For me, I couldn’t dismiss the impact of my illness. I needed to assess both the limitations and also the opportunities that it presented. The illness has forced me to prioritize what I really want in life (which still includes professional success) as well as a healthy lifestyle to achieve and sustain these goals. Below are some suggestions on how to reconcile existing goals with living with mental health issues.
What did you like about your fast-paced, productive woman track? Mental illness may force us to slow down and take stock of our career path. That gives us time to review what we’ve been doing to date and whether or not it made us happy. For example: I liked the intellectual stimulation of being a lawyer, banker, but I did not like the hours or authority figures
Did your old fast-paced life contribute to your illness
Consider whether or not your old face-paced life contributed to your illness. For example, work stress often contributes or even triggers mental illness, it was definitely a contributing factor in my mental illness
Revised goals that prioritize your health
In view of the above would you change your goals? You have to take the two factors above into account. You must prioritize your health and stay well to accomplish your goals
Pick something ambitious, achievable, but manageable
I have always been ambitious. I would have never been able to accept a career that was not ambitious, but I had to pick one where I could better manage my stress. Having a startup is very stressful, but it offered me the flexibility to allow me to work around my medication regimen and adjustment.
Mourning your former self
Don’t lament new limitations. In the earlier years of my illness, I went through a deep mourning phase as I watched my classmates get promoted, mover further away from me and feared I’d never catch up to them. I had to stop measuring my progress on this basis. Now I know that those benchmarks actually limited me. I was so concerned about not falling behind that I didn’t think about the possibilities outside those constraints. I ultimately embraced the possibilities of a new career and one potentially more fulfilling.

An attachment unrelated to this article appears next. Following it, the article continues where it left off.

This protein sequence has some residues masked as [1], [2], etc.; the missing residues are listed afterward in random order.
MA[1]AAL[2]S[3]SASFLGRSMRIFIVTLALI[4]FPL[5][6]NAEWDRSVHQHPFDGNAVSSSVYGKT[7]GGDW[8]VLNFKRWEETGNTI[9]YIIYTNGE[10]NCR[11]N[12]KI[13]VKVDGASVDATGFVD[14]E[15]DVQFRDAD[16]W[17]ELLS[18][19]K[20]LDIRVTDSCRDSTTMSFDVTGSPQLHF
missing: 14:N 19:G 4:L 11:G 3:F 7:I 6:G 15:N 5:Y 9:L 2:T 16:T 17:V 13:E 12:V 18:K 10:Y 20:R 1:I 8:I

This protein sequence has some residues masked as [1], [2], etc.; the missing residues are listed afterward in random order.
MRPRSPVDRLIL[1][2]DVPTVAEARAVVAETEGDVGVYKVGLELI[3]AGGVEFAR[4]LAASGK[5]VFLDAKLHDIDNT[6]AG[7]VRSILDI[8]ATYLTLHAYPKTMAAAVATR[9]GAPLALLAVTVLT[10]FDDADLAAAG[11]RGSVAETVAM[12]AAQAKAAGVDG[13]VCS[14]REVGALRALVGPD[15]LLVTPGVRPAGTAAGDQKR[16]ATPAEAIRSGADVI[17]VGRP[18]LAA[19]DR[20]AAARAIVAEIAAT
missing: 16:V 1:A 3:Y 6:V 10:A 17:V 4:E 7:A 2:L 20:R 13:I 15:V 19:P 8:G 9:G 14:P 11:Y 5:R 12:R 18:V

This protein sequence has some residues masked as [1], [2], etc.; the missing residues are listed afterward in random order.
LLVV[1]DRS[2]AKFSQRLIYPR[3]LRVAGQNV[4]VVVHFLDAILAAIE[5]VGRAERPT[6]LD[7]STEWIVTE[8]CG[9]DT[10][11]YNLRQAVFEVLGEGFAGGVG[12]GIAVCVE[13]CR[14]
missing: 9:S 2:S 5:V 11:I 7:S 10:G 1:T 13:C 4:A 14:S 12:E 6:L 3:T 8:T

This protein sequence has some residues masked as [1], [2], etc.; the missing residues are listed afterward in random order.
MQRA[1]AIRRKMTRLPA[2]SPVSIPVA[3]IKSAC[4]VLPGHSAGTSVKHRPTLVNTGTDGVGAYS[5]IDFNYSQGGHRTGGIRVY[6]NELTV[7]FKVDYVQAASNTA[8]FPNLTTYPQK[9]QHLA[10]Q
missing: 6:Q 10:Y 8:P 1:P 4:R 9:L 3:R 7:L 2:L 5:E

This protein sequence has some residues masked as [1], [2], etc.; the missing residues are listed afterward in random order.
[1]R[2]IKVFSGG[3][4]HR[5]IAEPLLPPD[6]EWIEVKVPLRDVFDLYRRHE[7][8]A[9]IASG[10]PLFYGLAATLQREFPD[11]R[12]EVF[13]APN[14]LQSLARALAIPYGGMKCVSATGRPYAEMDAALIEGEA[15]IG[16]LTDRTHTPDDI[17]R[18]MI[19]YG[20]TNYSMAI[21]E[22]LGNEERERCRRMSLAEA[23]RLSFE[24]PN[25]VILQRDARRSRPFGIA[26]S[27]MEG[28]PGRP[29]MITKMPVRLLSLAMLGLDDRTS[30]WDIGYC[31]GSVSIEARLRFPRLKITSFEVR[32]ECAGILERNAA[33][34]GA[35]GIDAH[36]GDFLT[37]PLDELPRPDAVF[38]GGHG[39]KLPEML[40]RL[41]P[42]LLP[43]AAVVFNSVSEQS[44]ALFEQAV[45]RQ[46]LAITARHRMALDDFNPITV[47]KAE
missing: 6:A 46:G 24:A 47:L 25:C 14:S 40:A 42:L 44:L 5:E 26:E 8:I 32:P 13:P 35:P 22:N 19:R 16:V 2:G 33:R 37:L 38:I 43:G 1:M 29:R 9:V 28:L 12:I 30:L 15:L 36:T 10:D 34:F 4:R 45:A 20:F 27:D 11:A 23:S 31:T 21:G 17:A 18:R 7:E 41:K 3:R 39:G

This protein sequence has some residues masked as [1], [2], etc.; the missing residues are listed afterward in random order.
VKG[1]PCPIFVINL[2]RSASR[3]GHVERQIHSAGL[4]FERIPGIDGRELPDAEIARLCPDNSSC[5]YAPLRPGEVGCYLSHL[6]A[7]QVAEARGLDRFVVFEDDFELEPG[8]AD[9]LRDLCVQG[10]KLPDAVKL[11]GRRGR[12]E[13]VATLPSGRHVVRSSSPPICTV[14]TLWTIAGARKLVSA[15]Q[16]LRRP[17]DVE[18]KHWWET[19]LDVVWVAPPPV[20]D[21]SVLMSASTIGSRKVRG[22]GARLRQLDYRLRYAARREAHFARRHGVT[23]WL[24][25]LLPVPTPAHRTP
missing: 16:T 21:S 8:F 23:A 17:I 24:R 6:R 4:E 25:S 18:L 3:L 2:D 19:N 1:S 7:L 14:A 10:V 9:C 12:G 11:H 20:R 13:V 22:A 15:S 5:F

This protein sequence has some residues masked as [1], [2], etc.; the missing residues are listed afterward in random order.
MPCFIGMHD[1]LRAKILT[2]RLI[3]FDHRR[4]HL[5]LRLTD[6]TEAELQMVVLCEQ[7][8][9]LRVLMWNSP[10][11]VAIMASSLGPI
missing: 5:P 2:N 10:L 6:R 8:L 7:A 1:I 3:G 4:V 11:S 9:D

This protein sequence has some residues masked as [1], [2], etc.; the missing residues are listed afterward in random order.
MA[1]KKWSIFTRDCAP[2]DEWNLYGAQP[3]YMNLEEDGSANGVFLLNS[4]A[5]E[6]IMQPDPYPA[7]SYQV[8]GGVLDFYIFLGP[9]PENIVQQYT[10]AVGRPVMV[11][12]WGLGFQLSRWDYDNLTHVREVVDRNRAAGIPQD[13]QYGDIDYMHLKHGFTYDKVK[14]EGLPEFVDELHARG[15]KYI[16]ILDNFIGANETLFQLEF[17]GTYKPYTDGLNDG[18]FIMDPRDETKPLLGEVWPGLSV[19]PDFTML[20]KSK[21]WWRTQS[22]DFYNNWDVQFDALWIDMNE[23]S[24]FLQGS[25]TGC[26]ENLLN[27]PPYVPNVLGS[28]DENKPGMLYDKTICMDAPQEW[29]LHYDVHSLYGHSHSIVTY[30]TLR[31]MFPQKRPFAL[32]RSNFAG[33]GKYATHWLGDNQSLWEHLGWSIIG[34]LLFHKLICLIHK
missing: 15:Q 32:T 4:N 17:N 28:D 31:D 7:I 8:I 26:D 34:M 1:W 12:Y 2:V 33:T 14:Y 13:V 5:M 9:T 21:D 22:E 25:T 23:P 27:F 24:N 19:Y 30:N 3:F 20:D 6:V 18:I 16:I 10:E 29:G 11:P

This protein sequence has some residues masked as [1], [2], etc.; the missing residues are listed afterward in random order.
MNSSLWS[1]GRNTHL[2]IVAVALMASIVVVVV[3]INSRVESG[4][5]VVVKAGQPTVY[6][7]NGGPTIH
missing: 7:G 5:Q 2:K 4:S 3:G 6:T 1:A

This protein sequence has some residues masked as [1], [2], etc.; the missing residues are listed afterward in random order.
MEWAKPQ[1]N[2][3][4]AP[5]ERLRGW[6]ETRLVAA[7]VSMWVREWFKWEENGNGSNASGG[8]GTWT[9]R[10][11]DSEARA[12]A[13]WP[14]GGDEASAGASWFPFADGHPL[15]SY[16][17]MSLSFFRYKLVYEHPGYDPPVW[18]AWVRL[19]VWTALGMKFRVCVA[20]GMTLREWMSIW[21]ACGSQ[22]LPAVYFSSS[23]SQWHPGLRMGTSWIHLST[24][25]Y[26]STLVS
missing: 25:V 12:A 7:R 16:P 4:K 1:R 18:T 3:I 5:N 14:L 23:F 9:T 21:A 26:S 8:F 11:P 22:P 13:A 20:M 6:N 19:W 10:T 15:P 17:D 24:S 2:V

Make sure you have the right doctor
My last doctor knew my academic credentials and ambitions. I had shared my hopes and dreams of creating an online peer support community. She called my hopes delusions of grandeur and put me on a medication regimen that kept me sleeping 14 hours a day, which made it impossible to do anything at all. I found the courage to terminate my relationship and find another doctor that respected my goals.
Have your doctor treat you not your disease
I cannot over emphasize the importance of having a doctor that treats you, your goals and dreams and not the disease. I told my new doctor my hopes and dreams which he accepted as part of my treatments. So he helped me reach and maintain stability and reach recovery. I’ve been able to stay stable with him. When I struggle from time-to-time he helps me assess and often adjusts my medication to try to address it. When I told him that my nighttime medication was making it hard to me to wake up in the morning he gave me a stimulant that helps.
Give it all that you got
You’ll have to work very hard whatever your decision to achieve your professional and personal goals – whether it’s continuing to pursue the same path or new/adjusted goals. We must not let the stereotypes of mental illness; the stigma keep us back. Many people with mental illness are ambitious, do work hard, are accomplished. You can find many examples on the Stability Network.So many more have the potential and capacity to achieve ambitious goals but lack the right support.
Don’t let mental illness take away all of your past achievements, but do it for yourself, don’t do it for others or to prove them wrong. Always prioritize your health. Do what makes you happy and I’m sure you’ll find yourself on the right path to your high-functioning self.